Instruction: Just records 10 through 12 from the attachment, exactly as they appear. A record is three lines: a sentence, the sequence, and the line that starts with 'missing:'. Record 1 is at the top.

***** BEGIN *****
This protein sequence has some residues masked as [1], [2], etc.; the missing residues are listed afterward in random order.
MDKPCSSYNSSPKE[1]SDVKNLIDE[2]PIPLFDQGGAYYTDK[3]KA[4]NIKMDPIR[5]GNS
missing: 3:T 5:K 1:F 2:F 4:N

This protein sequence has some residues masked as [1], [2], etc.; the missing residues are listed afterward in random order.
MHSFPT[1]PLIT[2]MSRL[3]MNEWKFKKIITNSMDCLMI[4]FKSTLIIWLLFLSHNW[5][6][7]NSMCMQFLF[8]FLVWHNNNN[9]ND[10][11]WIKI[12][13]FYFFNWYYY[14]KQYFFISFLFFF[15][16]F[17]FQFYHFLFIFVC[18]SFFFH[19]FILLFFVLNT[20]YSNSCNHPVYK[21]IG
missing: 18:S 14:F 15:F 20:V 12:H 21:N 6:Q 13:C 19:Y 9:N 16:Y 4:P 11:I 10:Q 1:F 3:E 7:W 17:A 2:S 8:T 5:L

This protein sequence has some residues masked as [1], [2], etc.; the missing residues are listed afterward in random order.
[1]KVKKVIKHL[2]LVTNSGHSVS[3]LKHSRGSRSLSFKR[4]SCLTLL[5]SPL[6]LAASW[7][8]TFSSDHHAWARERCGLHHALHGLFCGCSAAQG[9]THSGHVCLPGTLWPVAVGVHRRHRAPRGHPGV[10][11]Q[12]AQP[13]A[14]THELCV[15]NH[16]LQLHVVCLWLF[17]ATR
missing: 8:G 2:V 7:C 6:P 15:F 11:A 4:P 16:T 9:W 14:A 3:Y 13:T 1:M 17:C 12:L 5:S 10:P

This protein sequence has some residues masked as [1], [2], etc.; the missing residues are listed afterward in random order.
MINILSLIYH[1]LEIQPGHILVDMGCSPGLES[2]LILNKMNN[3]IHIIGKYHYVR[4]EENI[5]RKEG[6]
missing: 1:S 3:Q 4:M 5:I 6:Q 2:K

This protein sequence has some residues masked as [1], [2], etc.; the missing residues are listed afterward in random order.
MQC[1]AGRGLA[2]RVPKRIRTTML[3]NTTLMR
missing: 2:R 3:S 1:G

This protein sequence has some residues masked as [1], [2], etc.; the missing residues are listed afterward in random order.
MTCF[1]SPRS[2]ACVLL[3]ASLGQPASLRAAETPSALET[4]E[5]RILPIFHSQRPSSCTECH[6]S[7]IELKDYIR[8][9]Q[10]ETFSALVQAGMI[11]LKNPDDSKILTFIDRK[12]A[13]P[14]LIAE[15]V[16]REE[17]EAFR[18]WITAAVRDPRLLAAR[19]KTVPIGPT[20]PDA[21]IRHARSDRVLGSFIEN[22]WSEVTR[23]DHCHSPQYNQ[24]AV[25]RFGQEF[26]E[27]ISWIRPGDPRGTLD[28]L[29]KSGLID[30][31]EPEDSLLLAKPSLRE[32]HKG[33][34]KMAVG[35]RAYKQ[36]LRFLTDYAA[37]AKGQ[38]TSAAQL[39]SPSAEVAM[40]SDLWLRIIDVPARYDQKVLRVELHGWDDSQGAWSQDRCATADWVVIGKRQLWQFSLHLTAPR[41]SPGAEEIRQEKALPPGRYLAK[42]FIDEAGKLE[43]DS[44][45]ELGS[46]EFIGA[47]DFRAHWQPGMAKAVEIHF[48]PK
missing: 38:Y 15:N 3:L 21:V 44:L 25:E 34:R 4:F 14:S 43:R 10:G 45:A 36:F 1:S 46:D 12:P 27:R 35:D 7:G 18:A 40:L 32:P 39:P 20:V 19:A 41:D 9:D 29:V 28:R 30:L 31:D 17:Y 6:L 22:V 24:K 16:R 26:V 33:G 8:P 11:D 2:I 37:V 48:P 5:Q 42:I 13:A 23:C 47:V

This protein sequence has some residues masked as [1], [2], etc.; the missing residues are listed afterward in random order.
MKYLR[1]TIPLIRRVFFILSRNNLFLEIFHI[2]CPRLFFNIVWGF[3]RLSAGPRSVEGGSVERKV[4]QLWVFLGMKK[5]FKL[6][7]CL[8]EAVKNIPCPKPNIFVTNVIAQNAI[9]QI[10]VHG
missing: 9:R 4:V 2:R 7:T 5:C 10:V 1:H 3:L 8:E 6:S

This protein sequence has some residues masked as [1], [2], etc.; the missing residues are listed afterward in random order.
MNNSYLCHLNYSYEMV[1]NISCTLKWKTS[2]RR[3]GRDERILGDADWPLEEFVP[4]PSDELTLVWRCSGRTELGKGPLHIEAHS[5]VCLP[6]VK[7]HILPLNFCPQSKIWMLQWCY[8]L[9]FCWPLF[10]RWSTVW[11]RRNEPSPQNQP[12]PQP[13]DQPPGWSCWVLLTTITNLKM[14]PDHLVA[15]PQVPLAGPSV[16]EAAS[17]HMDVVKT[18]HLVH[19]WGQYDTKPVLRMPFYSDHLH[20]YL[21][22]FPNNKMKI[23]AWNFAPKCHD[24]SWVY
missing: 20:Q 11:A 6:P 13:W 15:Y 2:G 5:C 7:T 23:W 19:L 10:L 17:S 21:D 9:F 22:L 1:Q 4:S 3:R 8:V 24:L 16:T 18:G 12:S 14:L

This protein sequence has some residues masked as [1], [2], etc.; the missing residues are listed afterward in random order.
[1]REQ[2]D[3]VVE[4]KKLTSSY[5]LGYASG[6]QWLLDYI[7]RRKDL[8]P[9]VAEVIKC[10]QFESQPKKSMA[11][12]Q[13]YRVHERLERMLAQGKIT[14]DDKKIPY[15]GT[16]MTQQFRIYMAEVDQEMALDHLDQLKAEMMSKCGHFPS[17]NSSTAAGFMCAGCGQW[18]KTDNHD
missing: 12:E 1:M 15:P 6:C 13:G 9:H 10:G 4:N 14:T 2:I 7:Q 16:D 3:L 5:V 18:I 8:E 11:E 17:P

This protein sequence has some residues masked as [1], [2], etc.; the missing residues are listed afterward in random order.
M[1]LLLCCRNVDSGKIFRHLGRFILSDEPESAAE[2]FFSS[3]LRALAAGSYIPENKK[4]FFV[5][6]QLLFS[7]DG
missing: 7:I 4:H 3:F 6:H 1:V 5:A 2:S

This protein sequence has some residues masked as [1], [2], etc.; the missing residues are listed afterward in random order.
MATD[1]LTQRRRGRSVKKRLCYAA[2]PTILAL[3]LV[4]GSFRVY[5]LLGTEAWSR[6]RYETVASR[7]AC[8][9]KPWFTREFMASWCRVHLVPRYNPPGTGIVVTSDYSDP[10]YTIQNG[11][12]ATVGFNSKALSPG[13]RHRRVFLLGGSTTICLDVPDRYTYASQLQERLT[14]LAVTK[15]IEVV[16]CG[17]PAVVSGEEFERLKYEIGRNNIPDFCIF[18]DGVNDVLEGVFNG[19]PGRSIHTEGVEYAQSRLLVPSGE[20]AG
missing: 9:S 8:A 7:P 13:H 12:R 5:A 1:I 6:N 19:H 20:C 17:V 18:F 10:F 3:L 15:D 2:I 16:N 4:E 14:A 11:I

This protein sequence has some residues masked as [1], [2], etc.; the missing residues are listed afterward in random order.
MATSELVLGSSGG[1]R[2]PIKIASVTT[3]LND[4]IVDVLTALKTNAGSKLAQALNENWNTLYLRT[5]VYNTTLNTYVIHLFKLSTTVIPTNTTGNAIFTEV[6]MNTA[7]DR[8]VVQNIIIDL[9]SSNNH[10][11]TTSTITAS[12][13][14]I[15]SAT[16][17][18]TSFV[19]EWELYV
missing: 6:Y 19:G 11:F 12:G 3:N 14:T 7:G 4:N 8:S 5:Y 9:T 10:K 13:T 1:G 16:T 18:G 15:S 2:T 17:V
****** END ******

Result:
This protein sequence has some residues masked as [1], [2], etc.; the missing residues are listed afterward in random order.
M[1]LLLCCRNVDSGKIFRHLGRFILSDEPESAAE[2]FFSS[3]LRALAAGSYIPENKK[4]FFV[5][6]QLLFS[7]DG
missing: 7:I 4:H 3:F 6:H 1:V 5:A 2:S

This protein sequence has some residues masked as [1], [2], etc.; the missing residues are listed afterward in random order.
MATD[1]LTQRRRGRSVKKRLCYAA[2]PTILAL[3]LV[4]GSFRVY[5]LLGTEAWSR[6]RYETVASR[7]AC[8][9]KPWFTREFMASWCRVHLVPRYNPPGTGIVVTSDYSDP[10]YTIQNG[11][12]ATVGFNSKALSPG[13]RHRRVFLLGGSTTICLDVPDRYTYASQLQERLT[14]LAVTK[15]IEVV[16]CG[17]PAVVSGEEFERLKYEIGRNNIPDFCIF[18]DGVNDVLEGVFNG[19]PGRSIHTEGVEYAQSRLLVPSGE[20]AG
missing: 9:S 8:A 7:P 13:H 12:R 5:A 1:I 6:N 19:H 20:C 17:V 18:F 10:F 3:L 15:D 2:I 16:N 4:E 14:A 11:I

This protein sequence has some residues masked as [1], [2], etc.; the missing residues are listed afterward in random order.
MATSELVLGSSGG[1]R[2]PIKIASVTT[3]LND[4]IVDVLTALKTNAGSKLAQALNENWNTLYLRT[5]VYNTTLNTYVIHLFKLSTTVIPTNTTGNAIFTEV[6]MNTA[7]DR[8]VVQNIIIDL[9]SSNNH[10][11]TTSTITAS[12][13][14]I[15]SAT[16][17][18]TSFV[19]EWELYV
missing: 6:Y 19:G 11:F 12:G 3:N 14:T 7:G 4:N 8:S 5:Y 9:T 10:K 13:T 1:G 16:T 18:G 15:S 2:T 17:V